This has done a lot of damage to my self-image as well. I feel very ugly, like I've got a potbelly and a strange face. All the girls I see on the street seem prettier than me. And more normal. I feel like no man my age is going to find me attractive again. I'm getting those same old worries about my weight and my glasses, etc. The kind of stuff I never used to worry about before. I got this same low self-esteem while my play was being produced, despite the fact that I lost quite a lot of weight in the process. I was humiliated by my appearance and borrowed my best friend's clothes (she is a fantastic dresser) to feel more attractive. The entire school put me on this pedestal because the play went so well, but I lost complete touch with my peers and sat depressively in a psychoanalyst's office while I watched my friends enjoying the midwestern spring.

Ugghh and of course I haven't answered your question. I suppose I'm not sure what I want to do. Should I just get counseling?

Posts: 17 | From: USA | Registered: Jan 2010  |  IP: Logged | Report this post to a Moderator
Heather
Executive Director & Founder
Member # 3

Icon 1 posted      Profile for Heather     Send New Private Message       Edit/Delete Post 
Only a quickie on this, but honestly, I don't believe that you cannot achieve your writing aspirations based on your gender. I think you absolutely can find the opportunities to do what you want to. I hope you know that as someone who grew up with very similar goals, I'd not BS you about that if I didn't think it was true.

You know, progressive schools aren't all built alike, and "progressive" doesn't automatically mean not sexist or not classist or not limited by some set of limits or another. I think a lot of the time, a progressive school is more about aims and goals of being so, and intent, than anything else. Not saying it's not possible, or that other schools aren't less progressive than yours, just that no school can live in a vacuum, and like every other kind of progressive environment, there are still always going to be blind spots and work to be done. I mean, as an example, I know back in the 60s, my Dad, an awesome guy and very caring guy, earnestly thought that most of the activist movements at the time couldn't possibly have been sexist, something he realizes was seriously blind now.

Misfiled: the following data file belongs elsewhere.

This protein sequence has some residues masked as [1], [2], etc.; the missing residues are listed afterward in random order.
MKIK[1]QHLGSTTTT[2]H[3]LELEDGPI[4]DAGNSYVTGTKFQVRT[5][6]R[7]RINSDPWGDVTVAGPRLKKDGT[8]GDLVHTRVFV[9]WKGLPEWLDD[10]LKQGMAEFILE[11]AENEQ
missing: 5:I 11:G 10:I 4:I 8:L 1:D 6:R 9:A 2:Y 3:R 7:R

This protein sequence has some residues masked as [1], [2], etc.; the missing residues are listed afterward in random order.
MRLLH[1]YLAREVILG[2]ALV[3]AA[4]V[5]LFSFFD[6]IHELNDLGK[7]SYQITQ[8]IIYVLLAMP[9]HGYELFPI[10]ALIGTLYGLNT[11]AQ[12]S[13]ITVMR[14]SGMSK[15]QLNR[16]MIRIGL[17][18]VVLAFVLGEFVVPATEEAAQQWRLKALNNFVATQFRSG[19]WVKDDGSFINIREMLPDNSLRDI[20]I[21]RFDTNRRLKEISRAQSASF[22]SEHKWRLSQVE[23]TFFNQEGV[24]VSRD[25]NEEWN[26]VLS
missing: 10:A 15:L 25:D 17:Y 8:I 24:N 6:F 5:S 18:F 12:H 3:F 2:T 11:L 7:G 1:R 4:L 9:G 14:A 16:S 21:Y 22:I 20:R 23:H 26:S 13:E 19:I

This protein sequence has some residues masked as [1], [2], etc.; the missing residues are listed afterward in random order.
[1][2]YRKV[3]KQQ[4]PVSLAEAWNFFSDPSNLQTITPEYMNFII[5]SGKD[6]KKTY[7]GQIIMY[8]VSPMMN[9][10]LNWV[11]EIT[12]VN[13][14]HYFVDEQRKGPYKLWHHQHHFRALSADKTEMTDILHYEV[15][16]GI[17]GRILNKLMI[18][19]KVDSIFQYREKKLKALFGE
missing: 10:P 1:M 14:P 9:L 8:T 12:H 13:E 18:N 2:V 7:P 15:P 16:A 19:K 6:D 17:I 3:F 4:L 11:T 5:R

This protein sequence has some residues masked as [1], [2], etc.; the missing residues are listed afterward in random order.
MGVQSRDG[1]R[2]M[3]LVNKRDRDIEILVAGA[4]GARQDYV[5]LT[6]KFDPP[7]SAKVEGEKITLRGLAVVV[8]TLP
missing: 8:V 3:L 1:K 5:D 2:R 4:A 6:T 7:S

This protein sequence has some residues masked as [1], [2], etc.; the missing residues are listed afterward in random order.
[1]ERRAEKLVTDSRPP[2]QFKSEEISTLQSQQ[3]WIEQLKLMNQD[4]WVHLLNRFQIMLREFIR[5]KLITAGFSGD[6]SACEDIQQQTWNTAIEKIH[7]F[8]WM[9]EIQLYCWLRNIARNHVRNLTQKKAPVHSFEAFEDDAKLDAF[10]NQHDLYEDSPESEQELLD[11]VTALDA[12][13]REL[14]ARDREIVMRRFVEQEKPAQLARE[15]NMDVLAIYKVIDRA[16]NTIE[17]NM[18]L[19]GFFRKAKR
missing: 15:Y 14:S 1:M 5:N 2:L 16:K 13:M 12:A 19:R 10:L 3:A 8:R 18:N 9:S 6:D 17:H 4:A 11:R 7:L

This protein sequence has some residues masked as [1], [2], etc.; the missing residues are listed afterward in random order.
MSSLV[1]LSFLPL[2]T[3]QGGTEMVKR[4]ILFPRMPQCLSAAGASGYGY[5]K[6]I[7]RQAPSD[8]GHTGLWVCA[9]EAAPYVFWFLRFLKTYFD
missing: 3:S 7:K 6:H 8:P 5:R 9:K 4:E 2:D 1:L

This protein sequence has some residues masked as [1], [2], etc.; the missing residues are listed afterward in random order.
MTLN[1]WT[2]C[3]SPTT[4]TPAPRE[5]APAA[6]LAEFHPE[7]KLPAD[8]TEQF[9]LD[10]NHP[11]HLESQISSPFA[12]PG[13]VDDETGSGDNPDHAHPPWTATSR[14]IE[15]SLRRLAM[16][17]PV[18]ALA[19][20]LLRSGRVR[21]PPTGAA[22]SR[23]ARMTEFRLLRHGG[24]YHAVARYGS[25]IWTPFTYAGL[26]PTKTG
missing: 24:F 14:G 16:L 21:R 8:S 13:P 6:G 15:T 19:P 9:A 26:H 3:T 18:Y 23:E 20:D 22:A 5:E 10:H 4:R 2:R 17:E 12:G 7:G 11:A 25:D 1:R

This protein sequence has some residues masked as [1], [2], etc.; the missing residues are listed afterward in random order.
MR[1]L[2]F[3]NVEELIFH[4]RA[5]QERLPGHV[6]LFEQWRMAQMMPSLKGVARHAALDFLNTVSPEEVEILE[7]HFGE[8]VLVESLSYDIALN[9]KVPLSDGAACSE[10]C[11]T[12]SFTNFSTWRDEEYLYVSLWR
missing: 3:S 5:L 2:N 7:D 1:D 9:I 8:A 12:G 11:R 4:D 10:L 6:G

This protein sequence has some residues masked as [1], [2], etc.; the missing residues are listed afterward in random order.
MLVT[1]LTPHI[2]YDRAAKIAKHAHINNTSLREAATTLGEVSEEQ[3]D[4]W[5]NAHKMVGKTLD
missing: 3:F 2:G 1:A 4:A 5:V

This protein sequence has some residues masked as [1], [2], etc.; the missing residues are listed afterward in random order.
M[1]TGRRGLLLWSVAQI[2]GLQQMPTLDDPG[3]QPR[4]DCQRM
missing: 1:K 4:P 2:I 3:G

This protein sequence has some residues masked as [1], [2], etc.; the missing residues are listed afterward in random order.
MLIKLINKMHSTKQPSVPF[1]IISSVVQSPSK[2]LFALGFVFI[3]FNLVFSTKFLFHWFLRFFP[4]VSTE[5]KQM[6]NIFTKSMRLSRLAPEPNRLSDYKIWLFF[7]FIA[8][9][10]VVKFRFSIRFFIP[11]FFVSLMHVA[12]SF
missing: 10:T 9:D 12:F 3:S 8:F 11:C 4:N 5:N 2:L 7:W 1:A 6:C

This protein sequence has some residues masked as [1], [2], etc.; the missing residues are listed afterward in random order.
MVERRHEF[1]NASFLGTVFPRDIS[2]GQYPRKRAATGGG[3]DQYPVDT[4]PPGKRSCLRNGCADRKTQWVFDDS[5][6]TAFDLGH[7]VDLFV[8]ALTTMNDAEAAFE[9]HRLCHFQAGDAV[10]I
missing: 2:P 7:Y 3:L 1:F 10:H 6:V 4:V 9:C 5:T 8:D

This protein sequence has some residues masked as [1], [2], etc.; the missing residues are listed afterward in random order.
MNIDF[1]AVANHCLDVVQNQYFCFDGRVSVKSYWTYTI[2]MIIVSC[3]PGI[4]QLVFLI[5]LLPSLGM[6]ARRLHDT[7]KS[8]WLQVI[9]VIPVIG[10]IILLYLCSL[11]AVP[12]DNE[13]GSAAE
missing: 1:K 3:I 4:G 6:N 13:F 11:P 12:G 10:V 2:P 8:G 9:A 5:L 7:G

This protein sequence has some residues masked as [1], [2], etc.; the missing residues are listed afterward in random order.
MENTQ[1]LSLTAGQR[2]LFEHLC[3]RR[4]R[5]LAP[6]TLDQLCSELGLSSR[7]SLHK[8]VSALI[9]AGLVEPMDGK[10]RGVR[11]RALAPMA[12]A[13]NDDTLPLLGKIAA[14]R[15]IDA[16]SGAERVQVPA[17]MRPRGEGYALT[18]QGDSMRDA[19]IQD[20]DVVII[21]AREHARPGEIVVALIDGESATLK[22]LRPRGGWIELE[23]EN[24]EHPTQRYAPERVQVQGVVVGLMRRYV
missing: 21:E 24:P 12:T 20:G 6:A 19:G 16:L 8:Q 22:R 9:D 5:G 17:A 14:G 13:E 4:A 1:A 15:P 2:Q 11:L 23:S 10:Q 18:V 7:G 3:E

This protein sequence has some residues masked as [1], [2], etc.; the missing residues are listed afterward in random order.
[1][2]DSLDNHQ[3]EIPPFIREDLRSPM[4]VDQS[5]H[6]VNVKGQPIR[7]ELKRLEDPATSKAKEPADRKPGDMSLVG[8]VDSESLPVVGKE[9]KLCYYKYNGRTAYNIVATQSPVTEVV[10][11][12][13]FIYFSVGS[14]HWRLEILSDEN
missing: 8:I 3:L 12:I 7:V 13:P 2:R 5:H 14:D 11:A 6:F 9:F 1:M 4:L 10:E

Point is, no one environment is usually anything more than that one environment, and can rarely represent the whole world or every environment. maybe it's turning out that this one isn't the best one for you; maybe you need to explore some others, and see what they have to offer?

(Of course, given we both know I know where you go to school, and I think you know I think highly of the place, maybe this is also a conversation worth having and getting active about at your school, which I think might be receptive to it?)

You're asking a lot of questions about the psychology of abuse. I'm happy to answer those questions as best I can -- given, the answers will be general, rather than specific -- if you like. Just not sure if you want to really talk about that, or that was more you just letting stuff out out loud. Let me know.

I hope you probably also know that what you said that night had zippo to do with what happened to you. I can say more, but maybe just typing that out exorcised that worry?

So much of what you're voicing here is all very common to feel after going through what you have. I know knowing that probably doesn't make it much, if any, easier, and it certainly can't poof all those feelings and worries away, but it's true. These are some kinds of impact abuses and assaults can have, and you will NOT always feel this way, I promise. They suck, big time, but they are usually temporary, especially when you get some help and support.

I am a big endorser of support and counseling after trauma, like most folks who work in these fields are. I do think a good counselor and/or support group could help you out a lot right now. Are you open to trying it? If so, do you know where to find this kind of counseling and support?

--------------------